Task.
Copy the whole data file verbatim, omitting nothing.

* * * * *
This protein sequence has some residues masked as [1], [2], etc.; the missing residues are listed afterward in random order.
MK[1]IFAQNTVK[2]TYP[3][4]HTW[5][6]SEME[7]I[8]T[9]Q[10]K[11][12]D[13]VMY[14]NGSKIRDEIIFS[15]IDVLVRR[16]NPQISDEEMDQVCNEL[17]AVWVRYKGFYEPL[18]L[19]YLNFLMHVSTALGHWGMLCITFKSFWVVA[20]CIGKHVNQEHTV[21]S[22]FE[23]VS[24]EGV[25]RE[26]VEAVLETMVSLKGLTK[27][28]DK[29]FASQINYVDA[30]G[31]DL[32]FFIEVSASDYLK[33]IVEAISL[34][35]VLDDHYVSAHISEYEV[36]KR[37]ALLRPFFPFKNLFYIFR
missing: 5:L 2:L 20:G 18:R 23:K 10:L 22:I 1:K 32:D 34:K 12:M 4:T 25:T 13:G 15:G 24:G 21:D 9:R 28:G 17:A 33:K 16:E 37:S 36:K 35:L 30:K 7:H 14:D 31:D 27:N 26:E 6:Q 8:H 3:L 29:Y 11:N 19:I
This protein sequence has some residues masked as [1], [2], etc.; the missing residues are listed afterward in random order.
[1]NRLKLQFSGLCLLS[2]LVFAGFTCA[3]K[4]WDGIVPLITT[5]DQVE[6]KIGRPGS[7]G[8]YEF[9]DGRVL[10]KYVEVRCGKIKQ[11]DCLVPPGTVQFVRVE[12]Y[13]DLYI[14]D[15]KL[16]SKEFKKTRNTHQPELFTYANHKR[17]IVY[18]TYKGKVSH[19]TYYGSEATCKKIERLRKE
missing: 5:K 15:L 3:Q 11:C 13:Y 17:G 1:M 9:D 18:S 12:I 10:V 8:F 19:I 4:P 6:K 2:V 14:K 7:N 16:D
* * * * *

This protein sequence has some residues masked as [1], [2], etc.; the missing residues are listed afterward in random order.
MK[1]IFAQNTVK[2]TYP[3][4]HTW[5][6]SEME[7]I[8]T[9]Q[10]K[11][12]D[13]VMY[14]NGSKIRDEIIFS[15]IDVLVRR[16]NPQISDEEMDQVCNEL[17]AVWVRYKGFYEPL[18]L[19]YLNFLMHVSTALGHWGMLCITFKSFWVVA[20]CIGKHVNQEHTV[21]S[22]FE[23]VS[24]EGV[25]RE[26]VEAVLETMVSLKGLTK[27][28]DK[29]FASQINYVDA[30]G[31]DL[32]FFIEVSASDYLK[33]IVEAISL[34][35]VLDDHYVSAHISEYEV[36]KR[37]ALLRPFFPFKNLFYIFR
missing: 5:L 2:L 20:G 18:R 23:K 10:L 22:I 1:K 32:D 34:K 12:M 4:T 25:T 13:G 15:G 24:G 21:D 9:R 28:G 17:A 33:K 16:E 37:S 36:K 35:L 30:K 7:H 14:D 31:D 27:N 26:E 6:Q 8:H 3:L 29:Y 11:N 19:I
This protein sequence has some residues masked as [1], [2], etc.; the missing residues are listed afterward in random order.
[1]NRLKLQFSGLCLLS[2]LVFAGFTCA[3]K[4]WDGIVPLITT[5]DQVE[6]KIGRPGS[7]G[8]YEF[9]DGRVL[10]KYVEVRCGKIKQ[11]DCLVPPGTVQFVRVE[12]Y[13]DLYI[14]D[15]KL[16]SKEFKKTRNTHQPELFTYANHKR[17]IVY[18]TYKGKVSH[19]TYYGSEATCKKIERLRKE
missing: 5:K 15:L 3:Q 11:C 13:Y 17:G 1:M 9:D 18:S 12:I 10:V 8:F 19:I 4:P 6:K 2:V 14:K 7:N 16:D